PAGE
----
Rainning Threes: Jordon Nevill


Story by Michael Messele, Editor-In-Cheif

When one thinks of senior Jordon Nevill, the number three comes to mind. In fact, it is the number that Nevill is always focused on.

That is because Nevill, a member of the boys’ basketball team, is the number one three-point shooter in the state of North Carolina and 22nd in the nation.

In the new age of basketball the three-point shot is ever more important to the game, as players continue to hoist an unfathomable number of shots from beyond the arch. This change to the game has allowed for smaller guards to get involved in the game and play valuable roles on teams.

“It gives me a chance to thrive on the court and makes me harder to guard as it makes defenders have to press up on me, giving me the chance to drive to the rim,” Nevill said. 

Even before Stephen Curry took the game of basketball to new heights at Davidson and with the Golden State Warriors, another North Carolina high school player changed the game with his three-point shots and influenced Nevill’s game play..

 Josh King, a five-foot ten high school basketball player with a similar build to Nevill, displayed the impact smaller guards could have on the court with the three point shot. King played basketball at Trinity High School, and had a phenomenal career highlighted by being named AP player of the year in 2004 (his senior year) and North Carolina’s “Mr. Basketball”. This was all accomplished primarily due to his ability to shoot at a high clip from the three-point line.   

“King definitely paved the way for athletes for me to have an opportunity to succeed,” Nevill said.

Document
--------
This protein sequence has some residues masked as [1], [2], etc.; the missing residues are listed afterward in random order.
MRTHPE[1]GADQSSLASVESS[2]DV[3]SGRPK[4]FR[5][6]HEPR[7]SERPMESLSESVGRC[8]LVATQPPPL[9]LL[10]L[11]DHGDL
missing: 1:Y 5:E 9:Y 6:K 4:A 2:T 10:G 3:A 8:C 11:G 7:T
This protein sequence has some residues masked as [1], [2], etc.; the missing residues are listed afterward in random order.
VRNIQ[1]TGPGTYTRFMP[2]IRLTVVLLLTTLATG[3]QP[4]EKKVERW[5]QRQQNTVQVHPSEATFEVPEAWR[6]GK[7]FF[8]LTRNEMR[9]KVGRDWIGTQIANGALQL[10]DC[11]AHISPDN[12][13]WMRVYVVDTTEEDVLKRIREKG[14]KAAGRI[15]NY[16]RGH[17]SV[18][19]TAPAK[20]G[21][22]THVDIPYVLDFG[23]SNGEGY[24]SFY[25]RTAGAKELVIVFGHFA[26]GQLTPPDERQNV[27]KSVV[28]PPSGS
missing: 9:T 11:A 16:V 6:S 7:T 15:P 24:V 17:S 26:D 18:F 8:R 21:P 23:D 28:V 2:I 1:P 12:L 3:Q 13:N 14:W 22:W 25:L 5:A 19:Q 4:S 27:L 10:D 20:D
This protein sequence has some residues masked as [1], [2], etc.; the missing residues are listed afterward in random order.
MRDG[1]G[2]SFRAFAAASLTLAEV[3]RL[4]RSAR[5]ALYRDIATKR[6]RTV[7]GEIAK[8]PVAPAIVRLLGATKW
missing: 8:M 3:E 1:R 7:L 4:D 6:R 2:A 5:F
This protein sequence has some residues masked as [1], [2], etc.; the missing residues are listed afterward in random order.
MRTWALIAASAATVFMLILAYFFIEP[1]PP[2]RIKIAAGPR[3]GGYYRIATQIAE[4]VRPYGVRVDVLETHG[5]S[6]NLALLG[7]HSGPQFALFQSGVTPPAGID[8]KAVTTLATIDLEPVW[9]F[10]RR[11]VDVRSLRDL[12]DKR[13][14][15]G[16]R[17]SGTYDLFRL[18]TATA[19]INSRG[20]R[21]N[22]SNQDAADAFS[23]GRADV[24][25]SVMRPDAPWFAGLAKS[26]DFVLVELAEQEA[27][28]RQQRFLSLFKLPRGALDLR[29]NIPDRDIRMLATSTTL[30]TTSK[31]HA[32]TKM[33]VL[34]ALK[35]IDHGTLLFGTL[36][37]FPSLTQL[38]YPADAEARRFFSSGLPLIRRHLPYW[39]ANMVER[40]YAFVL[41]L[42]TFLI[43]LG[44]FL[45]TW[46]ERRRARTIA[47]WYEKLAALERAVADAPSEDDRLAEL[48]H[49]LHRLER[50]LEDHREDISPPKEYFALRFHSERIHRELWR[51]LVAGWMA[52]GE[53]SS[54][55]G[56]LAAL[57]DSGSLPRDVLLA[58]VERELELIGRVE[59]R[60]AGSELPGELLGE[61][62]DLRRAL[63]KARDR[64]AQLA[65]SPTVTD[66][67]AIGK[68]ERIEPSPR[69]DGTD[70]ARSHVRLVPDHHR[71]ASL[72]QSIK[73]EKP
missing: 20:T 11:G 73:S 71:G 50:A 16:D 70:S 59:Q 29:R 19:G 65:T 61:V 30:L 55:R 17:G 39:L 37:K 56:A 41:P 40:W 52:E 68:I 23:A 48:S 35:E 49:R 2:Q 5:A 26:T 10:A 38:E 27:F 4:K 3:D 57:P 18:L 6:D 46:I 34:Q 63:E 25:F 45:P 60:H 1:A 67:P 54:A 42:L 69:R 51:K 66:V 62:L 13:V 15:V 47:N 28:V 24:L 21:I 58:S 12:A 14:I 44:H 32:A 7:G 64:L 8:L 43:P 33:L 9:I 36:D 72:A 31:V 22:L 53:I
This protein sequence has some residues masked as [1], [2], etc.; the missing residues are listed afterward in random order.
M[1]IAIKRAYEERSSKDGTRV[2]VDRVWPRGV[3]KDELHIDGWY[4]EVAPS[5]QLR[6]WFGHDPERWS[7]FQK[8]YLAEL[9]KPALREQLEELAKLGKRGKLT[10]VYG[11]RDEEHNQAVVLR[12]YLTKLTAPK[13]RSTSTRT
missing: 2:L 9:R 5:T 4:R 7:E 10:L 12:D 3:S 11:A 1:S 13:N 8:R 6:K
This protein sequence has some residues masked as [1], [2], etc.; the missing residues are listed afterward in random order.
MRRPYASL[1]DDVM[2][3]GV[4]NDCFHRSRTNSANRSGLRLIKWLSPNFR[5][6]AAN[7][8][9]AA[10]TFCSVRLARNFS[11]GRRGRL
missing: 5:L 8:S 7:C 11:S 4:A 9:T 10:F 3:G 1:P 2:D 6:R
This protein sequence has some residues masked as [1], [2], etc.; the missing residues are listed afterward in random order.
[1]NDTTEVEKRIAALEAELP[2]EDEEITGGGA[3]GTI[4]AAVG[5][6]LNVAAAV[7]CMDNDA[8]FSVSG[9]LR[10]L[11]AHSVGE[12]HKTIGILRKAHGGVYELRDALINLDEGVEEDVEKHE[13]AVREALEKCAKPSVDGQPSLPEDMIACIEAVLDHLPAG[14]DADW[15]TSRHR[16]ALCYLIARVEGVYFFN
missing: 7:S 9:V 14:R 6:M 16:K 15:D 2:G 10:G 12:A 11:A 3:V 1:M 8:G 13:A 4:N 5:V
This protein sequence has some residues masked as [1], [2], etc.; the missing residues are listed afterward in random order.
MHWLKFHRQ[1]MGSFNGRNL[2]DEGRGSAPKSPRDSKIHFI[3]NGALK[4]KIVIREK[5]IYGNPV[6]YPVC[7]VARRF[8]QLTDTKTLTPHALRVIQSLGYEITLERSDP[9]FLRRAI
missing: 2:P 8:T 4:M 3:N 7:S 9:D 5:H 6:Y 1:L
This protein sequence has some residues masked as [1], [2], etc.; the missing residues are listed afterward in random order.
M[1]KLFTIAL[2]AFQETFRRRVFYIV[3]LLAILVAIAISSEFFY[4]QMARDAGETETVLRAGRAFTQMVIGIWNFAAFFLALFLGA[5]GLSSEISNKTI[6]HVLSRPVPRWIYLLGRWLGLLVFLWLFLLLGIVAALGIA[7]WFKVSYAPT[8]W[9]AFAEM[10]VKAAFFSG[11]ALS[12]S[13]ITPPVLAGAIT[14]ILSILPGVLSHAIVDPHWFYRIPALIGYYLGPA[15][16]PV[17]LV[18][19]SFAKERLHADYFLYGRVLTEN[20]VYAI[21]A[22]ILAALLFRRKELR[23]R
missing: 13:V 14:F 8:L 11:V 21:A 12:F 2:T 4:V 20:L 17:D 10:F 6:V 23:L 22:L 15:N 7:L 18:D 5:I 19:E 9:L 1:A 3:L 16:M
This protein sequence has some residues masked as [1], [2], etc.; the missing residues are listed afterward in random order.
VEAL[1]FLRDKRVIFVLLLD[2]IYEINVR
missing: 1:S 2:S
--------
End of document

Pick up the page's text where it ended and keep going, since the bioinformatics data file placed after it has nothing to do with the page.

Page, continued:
Nevill has been using the three-point shot to his advantage. During his junior year, he made 111 three pointers which is only 12 three pointers away from eighth place on the single season three point record held by Robert Doggett. Another point of contention is the bizarre fact that Nevill has had an equal or higher three-point percentage compared to his two-point percentage. In Nevill’s sophomore year he shot 44 percent from the three point line while making only 40 percent of his tw- point shots.  

Meanwhile this season Nevill has shot at a remarkable 48 percent from the three-point line, and against Sun Valley High School Nevill came one point away from tying the single game record for most three-pointers made (12) which is held by King. 

   “It’s crazy, I haven’t really thought about chasing records, it just has been a byproduct of playing the game I love,” Nevill said. “ I didn’t even know I was that close to reaching such crazy records.”

 Currently, Nevill has made 87 three pointers this season and has averaged 23 points per game. The attention on Nevill has increasingly grown, with him topping the list for having the highest shooting clip for three pointers his junior year to continue on that trajectory with him being the top thre- point shooter in North Carolina this season. 

Nevill showcased his talent at the Phenom Hoops MLK Showcase which hosted the top high school basketball programs in the state of North Carolina both private and public when the Eagles faced off against the Cannon School. Nevill scored 30 points and made six threes in the matchup, making it a three-point game towards the end of the fourth quarter.  

“It feels really good to show off my three point shooting ability in a full season, and realize the work I put in the offseason is paying off,” Nevill said. “It feels good to have the media’s attention, but I understand that this is just the beginning and I can become way better.”

But don’t forget that Nevill has more to his game than just the ability to shoot threes. “My three-point shooting is a gateway to getting downhill and creating opportunities for my teammates,” Neville said.